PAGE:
Annika Sorenstam is the only player to shoot 59 in LPGA Tour history, doing so in 2001. It has never happened on the European Tour and just three times on the Nationwide Tour.

Of course, there are many of us who shoot 59 – and then walk off after 12 holes.
 
Masters week...
 
Augusta National Golf Club (Viewers guide). Trust me, Fringe Faithful, this and a six-pack will make watching more fun.

Hole #1, Par 4, 455 yards. Dogleg right that plays uphill.

Hole #2, Par 5, 575 yards. Dogleg left. Fairway bunker on right comes into play. Green guarded by two bunkers in front.

Hole #3, Par 4, 350 yards. Tricky green that slopes sharply from right to left.

Hole #4, Par 3, 240 yards. Long iron for power hitters, others will use fairway metals. Deep bunker protects right of green.

Hole #5, Par 4, 455 yards. Beware the deep fairway bunkers!

Hole #6, Par 3, 180 yards. Elevated tee shooting to a generous size green.

Hole #7, Par 4, 450 yards. Narrow fairways guarded by Georgia pines. Green surrounded by 5 bunkers.

Hole #8, Par 5, 570 yards. If the distance is not enough, remember it is up-hill. Avoid the fairway bunker on the right. Green tucked to the left.

Hole #9, Par 4, 460 yards. Hit tee shot right for good angle to the green. Do not leave your approach to the green short or ball will roll back in your direction.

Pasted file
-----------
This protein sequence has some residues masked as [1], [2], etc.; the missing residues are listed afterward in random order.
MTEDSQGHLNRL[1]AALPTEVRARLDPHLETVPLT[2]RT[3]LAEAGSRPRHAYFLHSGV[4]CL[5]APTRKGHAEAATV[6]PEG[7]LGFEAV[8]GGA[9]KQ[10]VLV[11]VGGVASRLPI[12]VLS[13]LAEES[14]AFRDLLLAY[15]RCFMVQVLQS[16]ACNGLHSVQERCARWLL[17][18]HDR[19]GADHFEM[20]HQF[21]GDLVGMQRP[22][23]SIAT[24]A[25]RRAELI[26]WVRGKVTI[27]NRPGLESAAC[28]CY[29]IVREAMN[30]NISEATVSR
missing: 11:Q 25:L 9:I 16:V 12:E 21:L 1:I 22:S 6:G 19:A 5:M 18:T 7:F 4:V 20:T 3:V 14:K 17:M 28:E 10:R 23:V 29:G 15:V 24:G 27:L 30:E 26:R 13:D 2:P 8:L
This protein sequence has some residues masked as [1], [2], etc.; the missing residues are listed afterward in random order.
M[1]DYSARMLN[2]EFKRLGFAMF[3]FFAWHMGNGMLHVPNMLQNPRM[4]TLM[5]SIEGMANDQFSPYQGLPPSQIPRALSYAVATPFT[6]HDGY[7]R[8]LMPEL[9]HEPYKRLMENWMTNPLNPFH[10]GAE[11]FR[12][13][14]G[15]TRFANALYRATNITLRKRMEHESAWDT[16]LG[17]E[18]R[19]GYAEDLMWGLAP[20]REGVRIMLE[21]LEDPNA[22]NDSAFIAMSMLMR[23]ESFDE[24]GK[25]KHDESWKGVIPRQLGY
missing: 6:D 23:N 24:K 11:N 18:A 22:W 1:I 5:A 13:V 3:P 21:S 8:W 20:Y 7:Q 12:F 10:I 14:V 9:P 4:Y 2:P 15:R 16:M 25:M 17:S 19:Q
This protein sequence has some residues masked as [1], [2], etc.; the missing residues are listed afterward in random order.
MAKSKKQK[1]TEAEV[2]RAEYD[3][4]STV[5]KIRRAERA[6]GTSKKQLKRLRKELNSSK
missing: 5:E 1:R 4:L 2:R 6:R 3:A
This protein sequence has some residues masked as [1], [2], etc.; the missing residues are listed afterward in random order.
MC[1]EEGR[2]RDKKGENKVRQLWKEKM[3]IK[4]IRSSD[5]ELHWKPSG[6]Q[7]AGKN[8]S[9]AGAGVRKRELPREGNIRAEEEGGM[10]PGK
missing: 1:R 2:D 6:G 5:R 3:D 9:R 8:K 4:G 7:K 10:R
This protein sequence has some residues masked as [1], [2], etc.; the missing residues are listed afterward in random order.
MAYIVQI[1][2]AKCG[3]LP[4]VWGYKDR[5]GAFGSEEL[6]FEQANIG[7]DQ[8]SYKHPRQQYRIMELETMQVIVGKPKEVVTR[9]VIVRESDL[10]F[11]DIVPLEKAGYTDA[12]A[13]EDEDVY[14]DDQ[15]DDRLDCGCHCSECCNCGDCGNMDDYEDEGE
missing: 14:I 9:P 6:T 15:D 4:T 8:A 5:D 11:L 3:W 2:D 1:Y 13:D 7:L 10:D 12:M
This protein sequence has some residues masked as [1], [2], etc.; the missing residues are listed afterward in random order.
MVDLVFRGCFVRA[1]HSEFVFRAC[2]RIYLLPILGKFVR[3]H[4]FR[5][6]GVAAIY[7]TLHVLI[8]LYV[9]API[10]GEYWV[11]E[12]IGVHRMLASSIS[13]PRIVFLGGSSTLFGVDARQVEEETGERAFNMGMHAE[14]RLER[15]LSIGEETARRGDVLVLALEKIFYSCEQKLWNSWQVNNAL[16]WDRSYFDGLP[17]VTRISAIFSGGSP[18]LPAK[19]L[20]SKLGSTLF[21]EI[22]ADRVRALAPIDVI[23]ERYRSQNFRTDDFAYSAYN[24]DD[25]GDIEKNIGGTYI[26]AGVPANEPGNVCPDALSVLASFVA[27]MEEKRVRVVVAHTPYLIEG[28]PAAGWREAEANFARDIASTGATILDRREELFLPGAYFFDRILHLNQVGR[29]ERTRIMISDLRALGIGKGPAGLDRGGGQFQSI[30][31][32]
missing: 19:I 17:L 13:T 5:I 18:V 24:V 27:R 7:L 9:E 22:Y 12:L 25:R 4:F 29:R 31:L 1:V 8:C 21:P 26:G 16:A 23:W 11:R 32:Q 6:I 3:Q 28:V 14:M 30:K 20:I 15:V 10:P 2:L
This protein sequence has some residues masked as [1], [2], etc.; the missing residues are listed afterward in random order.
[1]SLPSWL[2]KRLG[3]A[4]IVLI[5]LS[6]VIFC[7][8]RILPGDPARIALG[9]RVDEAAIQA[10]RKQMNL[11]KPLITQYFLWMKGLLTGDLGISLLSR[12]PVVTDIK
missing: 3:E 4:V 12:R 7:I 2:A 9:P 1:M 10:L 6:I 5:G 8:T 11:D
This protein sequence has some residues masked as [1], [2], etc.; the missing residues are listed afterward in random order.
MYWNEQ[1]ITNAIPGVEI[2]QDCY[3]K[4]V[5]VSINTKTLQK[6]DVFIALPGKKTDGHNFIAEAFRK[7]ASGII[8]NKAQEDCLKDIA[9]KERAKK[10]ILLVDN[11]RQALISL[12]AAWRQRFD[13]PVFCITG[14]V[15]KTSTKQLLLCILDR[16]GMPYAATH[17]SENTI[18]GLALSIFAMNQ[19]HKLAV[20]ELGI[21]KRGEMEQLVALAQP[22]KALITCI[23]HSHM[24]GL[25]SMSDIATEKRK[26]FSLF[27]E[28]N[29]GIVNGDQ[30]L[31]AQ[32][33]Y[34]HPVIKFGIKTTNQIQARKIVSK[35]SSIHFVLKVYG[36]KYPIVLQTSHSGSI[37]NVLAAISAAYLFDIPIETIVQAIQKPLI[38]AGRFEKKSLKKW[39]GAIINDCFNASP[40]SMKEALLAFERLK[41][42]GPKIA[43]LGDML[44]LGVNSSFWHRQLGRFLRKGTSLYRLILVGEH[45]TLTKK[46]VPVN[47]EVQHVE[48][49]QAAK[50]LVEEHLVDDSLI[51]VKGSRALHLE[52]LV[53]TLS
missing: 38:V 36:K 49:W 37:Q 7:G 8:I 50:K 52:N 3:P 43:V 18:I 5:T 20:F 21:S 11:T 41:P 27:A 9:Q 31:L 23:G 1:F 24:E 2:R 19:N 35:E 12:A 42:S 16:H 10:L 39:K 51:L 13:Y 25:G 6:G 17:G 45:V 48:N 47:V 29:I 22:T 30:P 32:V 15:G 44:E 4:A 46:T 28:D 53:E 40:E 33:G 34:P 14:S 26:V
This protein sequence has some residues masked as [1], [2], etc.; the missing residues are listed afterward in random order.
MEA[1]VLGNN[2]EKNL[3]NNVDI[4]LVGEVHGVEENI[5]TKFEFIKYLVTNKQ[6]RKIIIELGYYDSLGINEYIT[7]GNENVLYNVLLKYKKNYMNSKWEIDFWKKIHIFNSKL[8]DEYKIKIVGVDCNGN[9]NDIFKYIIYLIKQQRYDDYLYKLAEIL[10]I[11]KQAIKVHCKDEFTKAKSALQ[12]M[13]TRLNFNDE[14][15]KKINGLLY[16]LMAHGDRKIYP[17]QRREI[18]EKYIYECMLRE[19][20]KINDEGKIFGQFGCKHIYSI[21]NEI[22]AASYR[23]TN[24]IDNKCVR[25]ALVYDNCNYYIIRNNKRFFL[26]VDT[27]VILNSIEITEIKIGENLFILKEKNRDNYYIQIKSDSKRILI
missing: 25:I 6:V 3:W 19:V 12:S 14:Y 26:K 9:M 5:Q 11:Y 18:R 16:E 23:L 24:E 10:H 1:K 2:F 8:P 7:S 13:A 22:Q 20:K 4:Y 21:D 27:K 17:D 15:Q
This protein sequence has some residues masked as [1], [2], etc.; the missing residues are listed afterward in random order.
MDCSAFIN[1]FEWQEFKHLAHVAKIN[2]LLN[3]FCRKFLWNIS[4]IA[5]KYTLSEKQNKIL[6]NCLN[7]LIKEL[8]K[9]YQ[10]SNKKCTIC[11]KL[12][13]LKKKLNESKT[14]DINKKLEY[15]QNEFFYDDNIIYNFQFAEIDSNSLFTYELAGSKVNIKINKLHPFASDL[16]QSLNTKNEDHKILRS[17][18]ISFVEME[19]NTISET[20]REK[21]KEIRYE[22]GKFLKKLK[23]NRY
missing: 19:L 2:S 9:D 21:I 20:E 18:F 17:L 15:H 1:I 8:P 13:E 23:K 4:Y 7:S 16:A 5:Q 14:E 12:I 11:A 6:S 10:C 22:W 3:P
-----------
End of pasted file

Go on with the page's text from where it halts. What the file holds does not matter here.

Hole #10, Par 4, 495 yards. Catch the slope in the fairway and you shorten the hole. Scores show this to be the most difficult hole. Beware.

Hole #11, Par 4, 505 yards. Fairway tighter than in previous years. A middle fairway shot sets you up for a green in regulation. Easy game.

Hole #12, Par 3. 155 yards. Gauge the wind correctly, fly over Rae’s Creek, and land softly on shallow green. Then just putt.

Hole #13, Par 5, 510 yards. Fly over the trees and aim for middle of the green. This sets you up for a good line to the green. A branch of Rae’s Creek is still a consideration as it winds in front of the green.

Hole #14, Par 4, 440 yards. Wow, no bunkers. What’s the catch? A green with wicked contours feeding the ball to the right.

Hole #15, Par 5, 530 yards. Green can be reached in two. And it is tempting. But, remember a pond guards the front and a bunker is placed to the right. Remember 1935? Of course not. The year Gene Sarazen scored a 2 on this hole for a double eagle! Wowzer…..